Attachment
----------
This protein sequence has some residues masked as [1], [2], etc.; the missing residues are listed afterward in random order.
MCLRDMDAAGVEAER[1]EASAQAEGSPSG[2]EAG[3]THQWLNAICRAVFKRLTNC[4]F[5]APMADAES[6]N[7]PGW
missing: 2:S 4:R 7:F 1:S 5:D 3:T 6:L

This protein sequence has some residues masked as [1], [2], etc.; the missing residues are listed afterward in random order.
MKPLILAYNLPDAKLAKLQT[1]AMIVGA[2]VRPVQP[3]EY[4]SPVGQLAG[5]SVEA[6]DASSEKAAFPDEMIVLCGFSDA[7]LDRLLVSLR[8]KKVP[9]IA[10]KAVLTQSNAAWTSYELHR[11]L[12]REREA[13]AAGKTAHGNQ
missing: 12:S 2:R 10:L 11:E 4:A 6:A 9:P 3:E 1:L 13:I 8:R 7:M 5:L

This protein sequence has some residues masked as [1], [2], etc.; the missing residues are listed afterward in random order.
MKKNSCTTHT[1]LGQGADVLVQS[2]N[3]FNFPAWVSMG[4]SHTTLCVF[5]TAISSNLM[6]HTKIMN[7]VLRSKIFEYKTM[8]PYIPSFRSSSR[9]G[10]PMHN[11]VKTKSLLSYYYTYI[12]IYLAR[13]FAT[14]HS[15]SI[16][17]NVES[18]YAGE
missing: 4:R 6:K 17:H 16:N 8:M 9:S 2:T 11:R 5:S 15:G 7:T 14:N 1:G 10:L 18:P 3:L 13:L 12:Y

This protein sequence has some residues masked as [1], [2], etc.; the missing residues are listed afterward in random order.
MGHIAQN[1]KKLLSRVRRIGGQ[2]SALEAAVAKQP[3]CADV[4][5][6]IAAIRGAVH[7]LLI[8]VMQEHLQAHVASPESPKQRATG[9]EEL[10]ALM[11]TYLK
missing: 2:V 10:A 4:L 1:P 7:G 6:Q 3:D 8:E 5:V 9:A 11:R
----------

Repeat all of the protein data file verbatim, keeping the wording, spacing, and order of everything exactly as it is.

This protein sequence has some residues masked as [1], [2], etc.; the missing residues are listed afterward in random order.
MCLRDMDAAGVEAER[1]EASAQAEGSPSG[2]EAG[3]THQWLNAICRAVFKRLTNC[4]F[5]APMADAES[6]N[7]PGW
missing: 2:S 4:R 7:F 1:S 5:D 3:T 6:L

This protein sequence has some residues masked as [1], [2], etc.; the missing residues are listed afterward in random order.
MKPLILAYNLPDAKLAKLQT[1]AMIVGA[2]VRPVQP[3]EY[4]SPVGQLAG[5]SVEA[6]DASSEKAAFPDEMIVLCGFSDA[7]LDRLLVSLR[8]KKVP[9]IA[10]KAVLTQSNAAWTSYELHR[11]L[12]REREA[13]AAGKTAHGNQ
missing: 12:S 2:R 10:L 11:E 4:A 6:A 9:P 3:E 1:L 13:I 8:R 7:M 5:L

This protein sequence has some residues masked as [1], [2], etc.; the missing residues are listed afterward in random order.
MKKNSCTTHT[1]LGQGADVLVQS[2]N[3]FNFPAWVSMG[4]SHTTLCVF[5]TAISSNLM[6]HTKIMN[7]VLRSKIFEYKTM[8]PYIPSFRSSSR[9]G[10]PMHN[11]VKTKSLLSYYYTYI[12]IYLAR[13]FAT[14]HS[15]SI[16][17]NVES[18]YAGE
missing: 4:R 6:K 17:H 16:N 8:M 9:S 2:T 11:R 5:S 15:G 7:T 14:N 1:G 10:L 18:P 3:L 13:L 12:Y

This protein sequence has some residues masked as [1], [2], etc.; the missing residues are listed afterward in random order.
MGHIAQN[1]KKLLSRVRRIGGQ[2]SALEAAVAKQP[3]CADV[4][5][6]IAAIRGAVH[7]LLI[8]VMQEHLQAHVASPESPKQRATG[9]EEL[10]ALM[11]TYLK
missing: 2:V 10:A 4:L 1:P 7:G 6:Q 3:D 8:E 5:V 9:A 11:R